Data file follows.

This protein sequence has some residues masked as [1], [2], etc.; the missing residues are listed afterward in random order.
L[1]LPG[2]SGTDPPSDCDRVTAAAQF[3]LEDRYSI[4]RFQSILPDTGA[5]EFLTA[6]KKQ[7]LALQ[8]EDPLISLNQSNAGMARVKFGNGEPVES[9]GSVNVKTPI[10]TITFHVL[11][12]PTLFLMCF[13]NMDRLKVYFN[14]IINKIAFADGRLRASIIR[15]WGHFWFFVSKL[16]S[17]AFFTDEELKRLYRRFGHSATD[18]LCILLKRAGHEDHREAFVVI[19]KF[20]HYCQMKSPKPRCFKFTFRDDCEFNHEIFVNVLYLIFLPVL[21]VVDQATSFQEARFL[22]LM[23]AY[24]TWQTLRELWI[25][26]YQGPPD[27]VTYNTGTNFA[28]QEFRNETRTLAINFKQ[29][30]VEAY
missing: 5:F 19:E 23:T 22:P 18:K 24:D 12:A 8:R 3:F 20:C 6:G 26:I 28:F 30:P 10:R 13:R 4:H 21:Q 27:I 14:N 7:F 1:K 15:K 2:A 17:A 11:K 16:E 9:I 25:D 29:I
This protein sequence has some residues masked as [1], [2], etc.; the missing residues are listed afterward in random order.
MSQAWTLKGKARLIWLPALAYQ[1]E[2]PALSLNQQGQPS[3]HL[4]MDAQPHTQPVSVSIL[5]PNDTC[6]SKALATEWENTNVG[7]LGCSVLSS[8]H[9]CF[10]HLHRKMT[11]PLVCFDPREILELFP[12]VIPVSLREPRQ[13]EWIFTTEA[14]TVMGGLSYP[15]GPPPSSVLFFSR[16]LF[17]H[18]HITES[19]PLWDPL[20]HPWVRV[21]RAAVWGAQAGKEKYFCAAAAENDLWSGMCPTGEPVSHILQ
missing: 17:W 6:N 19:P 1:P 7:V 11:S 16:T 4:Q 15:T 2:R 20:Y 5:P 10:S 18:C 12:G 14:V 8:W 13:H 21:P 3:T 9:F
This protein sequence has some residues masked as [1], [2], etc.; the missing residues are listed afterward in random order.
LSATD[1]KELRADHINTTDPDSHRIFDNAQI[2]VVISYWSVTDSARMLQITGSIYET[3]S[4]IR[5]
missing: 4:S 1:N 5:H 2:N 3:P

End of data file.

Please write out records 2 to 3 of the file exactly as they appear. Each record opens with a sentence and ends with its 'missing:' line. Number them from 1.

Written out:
This protein sequence has some residues masked as [1], [2], etc.; the missing residues are listed afterward in random order.
MSQAWTLKGKARLIWLPALAYQ[1]E[2]PALSLNQQGQPS[3]HL[4]MDAQPHTQPVSVSIL[5]PNDTC[6]SKALATEWENTNVG[7]LGCSVLSS[8]H[9]CF[10]HLHRKMT[11]PLVCFDPREILELFP[12]VIPVSLREPRQ[13]EWIFTTEA[14]TVMGGLSYP[15]GPPPSSVLFFSR[16]LF[17]H[18]HITES[19]PLWDPL[20]HPWVRV[21]RAAVWGAQAGKEKYFCAAAAENDLWSGMCPTGEPVSHILQ
missing: 17:W 6:N 19:P 1:P 7:V 11:S 16:T 4:Q 15:T 2:R 20:Y 5:P 10:S 18:C 12:G 14:V 8:W 13:H 21:P 3:T 9:F
This protein sequence has some residues masked as [1], [2], etc.; the missing residues are listed afterward in random order.
LSATD[1]KELRADHINTTDPDSHRIFDNAQI[2]VVISYWSVTDSARMLQITGSIYET[3]S[4]IR[5]
missing: 4:S 1:N 5:H 2:N 3:P